The Weather Inside Is Frightful
Australian creative collective The Glue Society has unveiled its latest artwork, made for the second Sculpture By The Sea festival in Aarhus, Denmark. The work, titled I Wish You Hadn't Asked, consists of a large house, where it rains on the inside...
The installation follows other artworks by the collective, including God's Eye View, a series of images showing biblical events reimagined in Google Earth. They also previously exhibited a striking sculpture of a melting ice cream van in the Australian Sculpture By The Sea festival, which happens annually in Sydney.
The house in I Wish You Hadn't Asked was built in Sydney and then shipped to Denmark for the festival. It rains 200 litres of water every minute within, and the public are encourage to enter with a raincoat, although they are free to brave it without. Artist James Dive of the Glue Society says the work is "about that moment in a relationship when something is said, or done, that can't be taken back. And the rot sets in."
The rot will undoubtedly set in within the artwork too during the duration of the Sculpture By The Sea festival, which runs for a month. This is an intended aspect of the piece, and The Glue Society will continue to document the installation as it disintegrates. "This is just the start," says Dive, "over the next month the house will slowly transform into an uncomfortable, hostile environment. The house should become somewhere you'd rather not be."
More info on the Sculpture By The Sea festival is online at sculpturebythesea.dk. The photographs featured here are by Nicolai Lorenzen.
CR in Print
Thanks for reading the CR Blog but if you're not also reading Creative Review in print, you're missing out.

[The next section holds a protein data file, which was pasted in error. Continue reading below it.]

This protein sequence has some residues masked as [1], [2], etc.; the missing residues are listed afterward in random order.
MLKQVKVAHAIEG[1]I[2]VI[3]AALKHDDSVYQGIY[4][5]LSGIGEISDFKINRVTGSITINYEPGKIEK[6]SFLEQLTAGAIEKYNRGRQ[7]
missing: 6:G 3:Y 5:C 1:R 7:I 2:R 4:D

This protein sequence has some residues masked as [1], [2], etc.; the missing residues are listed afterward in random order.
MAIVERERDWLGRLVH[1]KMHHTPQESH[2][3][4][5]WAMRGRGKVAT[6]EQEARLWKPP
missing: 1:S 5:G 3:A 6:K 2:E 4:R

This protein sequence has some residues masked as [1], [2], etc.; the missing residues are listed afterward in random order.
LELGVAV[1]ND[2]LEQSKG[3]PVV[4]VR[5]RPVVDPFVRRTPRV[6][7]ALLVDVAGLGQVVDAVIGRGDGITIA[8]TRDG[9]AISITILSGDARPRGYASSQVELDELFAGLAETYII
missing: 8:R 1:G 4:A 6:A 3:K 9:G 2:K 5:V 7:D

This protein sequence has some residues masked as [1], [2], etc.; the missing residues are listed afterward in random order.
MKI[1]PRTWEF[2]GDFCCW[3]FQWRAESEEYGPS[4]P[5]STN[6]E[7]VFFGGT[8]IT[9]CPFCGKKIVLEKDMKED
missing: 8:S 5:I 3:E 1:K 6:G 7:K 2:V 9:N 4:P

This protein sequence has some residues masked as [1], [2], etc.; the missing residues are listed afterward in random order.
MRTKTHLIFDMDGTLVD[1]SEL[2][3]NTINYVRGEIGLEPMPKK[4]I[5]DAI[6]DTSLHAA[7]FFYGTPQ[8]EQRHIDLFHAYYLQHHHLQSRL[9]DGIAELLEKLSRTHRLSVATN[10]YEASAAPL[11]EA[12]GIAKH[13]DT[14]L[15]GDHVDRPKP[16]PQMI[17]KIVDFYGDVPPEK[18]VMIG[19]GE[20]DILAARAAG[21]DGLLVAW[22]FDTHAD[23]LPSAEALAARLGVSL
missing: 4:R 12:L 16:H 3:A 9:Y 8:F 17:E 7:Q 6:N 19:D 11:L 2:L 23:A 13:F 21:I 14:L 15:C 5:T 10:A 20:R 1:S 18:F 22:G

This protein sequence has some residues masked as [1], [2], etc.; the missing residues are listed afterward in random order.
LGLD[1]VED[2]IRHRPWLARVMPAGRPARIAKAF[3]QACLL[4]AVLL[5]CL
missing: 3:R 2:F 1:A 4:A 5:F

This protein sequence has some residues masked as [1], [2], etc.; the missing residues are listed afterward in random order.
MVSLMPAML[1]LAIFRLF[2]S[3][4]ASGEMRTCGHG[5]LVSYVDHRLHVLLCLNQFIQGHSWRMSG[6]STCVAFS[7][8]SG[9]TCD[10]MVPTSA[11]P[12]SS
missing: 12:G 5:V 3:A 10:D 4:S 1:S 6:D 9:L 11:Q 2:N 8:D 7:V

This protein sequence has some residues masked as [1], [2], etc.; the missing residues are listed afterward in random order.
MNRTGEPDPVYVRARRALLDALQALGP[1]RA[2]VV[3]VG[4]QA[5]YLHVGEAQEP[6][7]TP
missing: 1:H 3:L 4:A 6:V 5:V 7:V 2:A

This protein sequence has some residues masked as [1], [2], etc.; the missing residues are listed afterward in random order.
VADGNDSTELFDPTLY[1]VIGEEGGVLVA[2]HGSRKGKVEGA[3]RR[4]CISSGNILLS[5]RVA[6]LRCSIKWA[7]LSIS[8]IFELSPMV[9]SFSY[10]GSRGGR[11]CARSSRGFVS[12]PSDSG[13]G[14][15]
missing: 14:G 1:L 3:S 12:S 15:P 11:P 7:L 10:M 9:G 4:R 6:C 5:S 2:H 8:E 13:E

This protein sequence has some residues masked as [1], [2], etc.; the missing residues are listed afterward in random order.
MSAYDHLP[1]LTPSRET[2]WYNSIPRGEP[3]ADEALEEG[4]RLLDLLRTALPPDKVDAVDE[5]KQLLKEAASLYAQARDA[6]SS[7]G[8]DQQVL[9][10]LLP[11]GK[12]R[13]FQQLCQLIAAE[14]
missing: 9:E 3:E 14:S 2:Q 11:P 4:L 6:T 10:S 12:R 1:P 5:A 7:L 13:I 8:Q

The June issue of CR features a major retrospective on BBH and a profile piece on the agency's founder, Sir John Hegarty. Plus, we have a beautiful photographic project from Jenny van Sommers, a discussion on how illustrators can maintain a long-term career, all the usual discussion and debate in Crit plus our Graduate Guide packed with advice for this year's college leavers.
If you would like to buy this issue and are based in the UK, you can search for your nearest stockist here. Based outside the UK? Simply call +44(0)207 292 3703 to find your nearest stockist. Better yet, subscribe to CR for a year here and save yourself almost 30%.
i like it
i would like to drop everything and go there now.
wow!amazed!!!! such a glorious idea! i wish I could try it and have a walk in this rainy house!!! great work!
Its a brilliant idea, I would love to see how rotten it is at the end of the month.
The concept is very impressive. I wish you could also document it here in your site so that we could see how it gradually rots. :)
@ Joe; @ Calli
James Dive is going to send some images over showing how the work degrades, so I will post these on the blog in a few weeks.
Wow! I wonder: Are they pumping the water in from the sea itself?
I understand its artistic purpose, but i think its a shame that they would destroy the property instead of housing those in need.
The "room" inside the zone Tarkovsky's "Stalker"? A direct quote or unconcious?
As a homeless person I would be more than happy reading this crap. But unfortunately, homeless people rather don't have internet access... Shame on you those who get excited because of a house which we all know will destroy itself in a near future. Is this an art or a sick imagination?
you might head over to the saatchi, have a lie down in Tracy Emin's bed.
|A new look for London Luton Airport (7)|
|Apple's Song finds right pitch (2)|
|The soundscape of New York (3)|
|Ads of the Week (1)|
|Music Videos of the Month (1)|
|Peter Saville designs new England shirt|
|TEMPLO's trilingual identity for Stop Torture campaign|
|Rebranding Kalashnikov: would you?|
|A type of blue – the typographic covers of Blue Note|